19.         // We calculate the three values, then make a
20.         // 3-bit binary value out of them and look it up
21.         // in results.
22.         //
23.
24.         final boolean results[] =
25.                 { true, false, false, true,
26.                   false, false, false, false };
27.
28.         if (results[
29.             ((((yearAsLong % 4) == 0) ? 1 : 0) << 2) +
30.             ((((yearAsLong % 100) == 0) ? 1 : 0) << 1) +
31.             ((((yearAsLong % 400) == 0) ? 1 : 0) << 0)]) {
32.             throw new LeapYearException();
33.         } else {
34.             throw new NotLeapYearException();
35.         }
36.     }
37.
38.     public static void main(String[] args) {
39.
40.         if (args.length > 0) {
41.
42.             try {
43.                 checkLeapYear(args[0]);
44.             } catch ( NumberFormatException nfe ) {
45.                 System.out.println(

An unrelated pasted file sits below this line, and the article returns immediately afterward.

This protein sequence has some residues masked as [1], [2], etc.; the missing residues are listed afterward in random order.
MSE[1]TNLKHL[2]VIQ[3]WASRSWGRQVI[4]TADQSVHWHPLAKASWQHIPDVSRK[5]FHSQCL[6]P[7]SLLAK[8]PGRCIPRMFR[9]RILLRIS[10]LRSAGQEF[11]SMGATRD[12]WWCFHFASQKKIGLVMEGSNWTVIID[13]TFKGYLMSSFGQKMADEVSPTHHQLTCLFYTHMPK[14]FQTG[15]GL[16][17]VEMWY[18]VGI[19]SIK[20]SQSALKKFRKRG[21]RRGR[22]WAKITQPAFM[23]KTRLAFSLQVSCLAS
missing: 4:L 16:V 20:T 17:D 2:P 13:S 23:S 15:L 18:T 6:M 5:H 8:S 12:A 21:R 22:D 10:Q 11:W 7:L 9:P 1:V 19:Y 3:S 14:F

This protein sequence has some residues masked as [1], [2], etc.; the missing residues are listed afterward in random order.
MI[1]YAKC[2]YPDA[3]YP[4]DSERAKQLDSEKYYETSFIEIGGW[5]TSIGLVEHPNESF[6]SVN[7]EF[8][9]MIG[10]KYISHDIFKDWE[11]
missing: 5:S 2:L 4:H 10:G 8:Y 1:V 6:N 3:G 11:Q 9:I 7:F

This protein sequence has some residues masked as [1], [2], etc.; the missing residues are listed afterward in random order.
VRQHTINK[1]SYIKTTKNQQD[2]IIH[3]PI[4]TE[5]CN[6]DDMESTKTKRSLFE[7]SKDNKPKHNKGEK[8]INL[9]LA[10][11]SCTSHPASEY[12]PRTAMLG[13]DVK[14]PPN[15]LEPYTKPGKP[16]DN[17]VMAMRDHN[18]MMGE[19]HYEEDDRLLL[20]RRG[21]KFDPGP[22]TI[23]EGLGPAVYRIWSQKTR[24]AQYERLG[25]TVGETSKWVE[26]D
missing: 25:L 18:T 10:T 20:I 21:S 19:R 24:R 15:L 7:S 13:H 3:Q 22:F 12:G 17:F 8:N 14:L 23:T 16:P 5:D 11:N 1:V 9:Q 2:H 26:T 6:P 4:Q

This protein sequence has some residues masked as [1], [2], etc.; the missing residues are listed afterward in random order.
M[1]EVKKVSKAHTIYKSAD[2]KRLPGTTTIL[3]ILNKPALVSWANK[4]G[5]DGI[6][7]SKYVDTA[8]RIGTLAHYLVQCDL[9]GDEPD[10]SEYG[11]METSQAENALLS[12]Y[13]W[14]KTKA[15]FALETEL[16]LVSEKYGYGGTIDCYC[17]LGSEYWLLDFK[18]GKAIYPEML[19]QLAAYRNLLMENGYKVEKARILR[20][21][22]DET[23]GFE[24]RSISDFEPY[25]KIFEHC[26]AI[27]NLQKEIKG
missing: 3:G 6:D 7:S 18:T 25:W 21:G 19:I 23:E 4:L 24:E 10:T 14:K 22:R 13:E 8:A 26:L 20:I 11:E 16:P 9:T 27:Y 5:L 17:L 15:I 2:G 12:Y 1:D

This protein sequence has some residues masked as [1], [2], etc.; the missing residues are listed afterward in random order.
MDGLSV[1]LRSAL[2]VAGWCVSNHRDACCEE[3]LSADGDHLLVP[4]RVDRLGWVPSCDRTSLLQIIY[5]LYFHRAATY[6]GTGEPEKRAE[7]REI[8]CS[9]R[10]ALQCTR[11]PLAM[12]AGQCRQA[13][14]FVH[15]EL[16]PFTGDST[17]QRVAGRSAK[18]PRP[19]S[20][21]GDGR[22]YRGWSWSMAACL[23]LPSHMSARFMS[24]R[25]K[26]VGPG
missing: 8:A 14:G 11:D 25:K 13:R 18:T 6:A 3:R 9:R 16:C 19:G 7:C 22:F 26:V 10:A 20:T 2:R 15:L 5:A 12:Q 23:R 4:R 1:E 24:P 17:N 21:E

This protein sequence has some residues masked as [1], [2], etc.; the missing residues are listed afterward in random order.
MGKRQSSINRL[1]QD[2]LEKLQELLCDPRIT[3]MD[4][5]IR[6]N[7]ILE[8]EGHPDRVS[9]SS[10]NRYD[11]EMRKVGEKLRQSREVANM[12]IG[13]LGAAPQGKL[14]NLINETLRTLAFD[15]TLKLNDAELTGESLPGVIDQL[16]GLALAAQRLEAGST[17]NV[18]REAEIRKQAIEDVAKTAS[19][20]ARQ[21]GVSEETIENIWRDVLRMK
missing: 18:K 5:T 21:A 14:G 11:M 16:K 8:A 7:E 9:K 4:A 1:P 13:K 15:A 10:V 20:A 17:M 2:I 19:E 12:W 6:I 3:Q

46.                     "Invalid argument: " +
47.                     nfe.getMessage());
48.             } catch ( LeapYearException lye ) {
49.                 System.out.println(
50.                     args[0] + " is a leap year");
51.             } catch ( NotLeapYearException nlye ) {
52.                 System.out.println(
53.                     args[0] + " is not a leap year");
54.             }
55.         }
56.     }
57. }

Suggestions

  1. What exactly does it mean if a bit is on in results?

  2. Because the value computed on lines 29–31 is immediately used to index into results, an array of size 8, is it guaranteed that this value will be properly restricted so as to not produce an invalid array index?

  3. How many possible kinds of years are there, and given that it is less than the size of results, are there certain values for the index into results that will never occur?

Hints

Walk through main() with the following values for args[0]:

  1. Multiple of 100 is not a leap year: "1900"

  2. Multiple of 4 is a leap year: "1904"

  3. Multiple of 400 is a leap year: "2000"

  4. Any other year is not a leap year: "2001"